Essential Tremor

Last week I received a diagnosis of essential tremor. In the past right before I retired in 2013, I noticed occasional head jerks. I thought that was stress due to our stressful environment. When I retired, that went away. However, during the summer of 2019, I had some trauma. I tore one of my hamstrings. I’m am sure that I have never felt such pain. I was pretty much immobile for three months and still healing for another three months. About a month or so after tearing my hamstring, I had trouble breathing. Once at ER, they diagnosed an atrial flutter. About a month after that diagnosis, in September 2019, I had a heart ablation surgery to correct the flutter. At about this time, I felt like my head and upper torso was shaking internally. It was not visible, but I could feel it. I asked my cardiologist if the medicine he had me on could cause this. He did not think so but changed my medication. Sometime over the holidays, I noticed that my handwriting Christmas cards was messy most of the time. The handwriting and hand shaking when trying to hold certain things continued after the holidays. I asked my primary in early 2020 for a referral to a neurologist. Then…..

CoVid hit and non-essential medical appointments were curtailed. Sigh.

The shaking continued but it was at random times and not always occurring. This month, I finally saw a neurologist. After putting me through a typical neurological exam, he gave me the diagnosis of essential tremor. He said that as it gets worse, medication might help, but might also interfere with my heart medicine. He said that ultrasound treatment has shown promising results. I decided to do a six-month follow-up and at that time, will decide further about various treatment options.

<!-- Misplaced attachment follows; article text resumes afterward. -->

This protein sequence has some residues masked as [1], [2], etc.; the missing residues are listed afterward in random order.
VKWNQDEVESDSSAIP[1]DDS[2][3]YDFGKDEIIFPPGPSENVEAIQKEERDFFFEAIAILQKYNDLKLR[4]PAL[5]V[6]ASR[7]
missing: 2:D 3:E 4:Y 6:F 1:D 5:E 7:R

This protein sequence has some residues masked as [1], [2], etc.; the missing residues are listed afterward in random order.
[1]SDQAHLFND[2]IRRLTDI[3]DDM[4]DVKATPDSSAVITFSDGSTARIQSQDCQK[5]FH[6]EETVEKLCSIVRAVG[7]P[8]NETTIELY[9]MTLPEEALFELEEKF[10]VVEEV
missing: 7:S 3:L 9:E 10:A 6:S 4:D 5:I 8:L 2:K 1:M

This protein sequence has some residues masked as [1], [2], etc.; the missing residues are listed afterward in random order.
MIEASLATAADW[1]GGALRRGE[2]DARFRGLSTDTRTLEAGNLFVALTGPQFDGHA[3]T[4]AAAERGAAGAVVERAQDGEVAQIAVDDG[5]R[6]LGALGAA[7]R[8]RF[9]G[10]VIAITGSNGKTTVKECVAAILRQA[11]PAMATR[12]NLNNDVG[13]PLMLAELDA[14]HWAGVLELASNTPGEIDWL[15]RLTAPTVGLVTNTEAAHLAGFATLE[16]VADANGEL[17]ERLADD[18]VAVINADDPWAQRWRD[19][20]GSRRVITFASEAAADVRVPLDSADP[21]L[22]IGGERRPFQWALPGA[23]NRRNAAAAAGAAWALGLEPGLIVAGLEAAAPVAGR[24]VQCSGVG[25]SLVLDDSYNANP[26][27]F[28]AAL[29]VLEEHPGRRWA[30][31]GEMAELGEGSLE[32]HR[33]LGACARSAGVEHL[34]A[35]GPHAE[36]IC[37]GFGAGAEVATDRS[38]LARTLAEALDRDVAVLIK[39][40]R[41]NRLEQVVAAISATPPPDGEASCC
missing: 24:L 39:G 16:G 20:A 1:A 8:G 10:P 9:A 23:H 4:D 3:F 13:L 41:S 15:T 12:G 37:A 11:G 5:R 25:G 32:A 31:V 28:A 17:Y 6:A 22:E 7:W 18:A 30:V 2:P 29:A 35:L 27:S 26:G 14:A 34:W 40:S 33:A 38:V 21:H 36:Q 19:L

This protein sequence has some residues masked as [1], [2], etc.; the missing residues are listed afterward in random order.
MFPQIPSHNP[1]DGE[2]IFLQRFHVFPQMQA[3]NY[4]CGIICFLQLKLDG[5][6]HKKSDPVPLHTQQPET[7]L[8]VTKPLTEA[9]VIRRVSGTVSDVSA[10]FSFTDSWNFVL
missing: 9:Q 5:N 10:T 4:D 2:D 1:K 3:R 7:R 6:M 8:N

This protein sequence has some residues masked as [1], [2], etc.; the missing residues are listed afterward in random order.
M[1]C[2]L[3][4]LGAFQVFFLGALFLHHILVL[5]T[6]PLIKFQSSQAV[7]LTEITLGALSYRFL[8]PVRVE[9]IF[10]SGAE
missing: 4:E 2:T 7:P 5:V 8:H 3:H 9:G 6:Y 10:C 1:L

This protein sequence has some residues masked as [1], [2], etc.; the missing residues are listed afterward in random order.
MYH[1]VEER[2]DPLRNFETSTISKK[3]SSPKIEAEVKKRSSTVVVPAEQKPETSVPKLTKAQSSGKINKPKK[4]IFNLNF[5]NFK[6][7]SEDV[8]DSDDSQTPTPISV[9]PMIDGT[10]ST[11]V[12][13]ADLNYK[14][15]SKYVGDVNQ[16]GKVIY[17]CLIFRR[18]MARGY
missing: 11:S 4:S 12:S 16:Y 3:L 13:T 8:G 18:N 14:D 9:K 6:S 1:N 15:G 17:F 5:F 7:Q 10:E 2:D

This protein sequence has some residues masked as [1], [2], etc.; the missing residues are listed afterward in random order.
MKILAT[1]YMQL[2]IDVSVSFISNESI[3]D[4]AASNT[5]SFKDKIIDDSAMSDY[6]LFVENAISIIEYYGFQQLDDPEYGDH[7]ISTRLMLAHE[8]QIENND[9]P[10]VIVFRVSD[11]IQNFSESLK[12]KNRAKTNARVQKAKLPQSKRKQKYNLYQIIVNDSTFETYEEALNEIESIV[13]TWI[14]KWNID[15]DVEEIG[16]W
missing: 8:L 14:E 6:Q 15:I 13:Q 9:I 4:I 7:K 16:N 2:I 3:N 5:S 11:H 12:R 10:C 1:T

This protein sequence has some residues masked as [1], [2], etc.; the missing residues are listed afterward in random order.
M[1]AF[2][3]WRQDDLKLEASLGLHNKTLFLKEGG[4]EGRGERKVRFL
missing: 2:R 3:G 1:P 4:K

My chief concern, of course, is my painting ability. Right now, my symptoms are considered mild. I sometimes have to support my arm when painting details, but it isn’t bothering me too much when I’m painting loosely or with a palette knife.

I’ve also been reading up on ET (essential tremor, not the movie). It seems that it never goes away and gets worse. There is no known “cure” at this time. It is a hereditary gene. Some get it; some do not. (My dad’s hands shook; my sister’s head shakes.)

If anyone out there knows more about this, I’d love to hear about what you know or might have personally experienced. And for those who know me personally, they know I will be strong through this and fight a good battle. ❤

Published by pattyraz51

05/18/2020: Hi to my fellow bloggers and/or readers!! I am 69 years of age. I have raised four lovely children as a single mother and those children have provided me with 8 lovely grandchildren, to date. I retired from nearly 30 years working in state government in March 2013. I worked mostly in management positions and as an investigator. As a child, I was affectionately called an “Air Force brat”. Our family lived in several countries and states before settling in central Illinois. In 1998, I moved to Arizona and call this my home. Since my retirement, I have worked in the solar industry and have developed a passion for trail hiking. I have returned back to some of my artsy roots and have made pottery, jewelry and painted. I am also writing and committing myself to developing my blog. I hope to bring comfort, motivation and inspiration to fellow bloggers and/or readers. I have a passion for life’s journey and hope this carries me for the next 30 years. Warm Regards.

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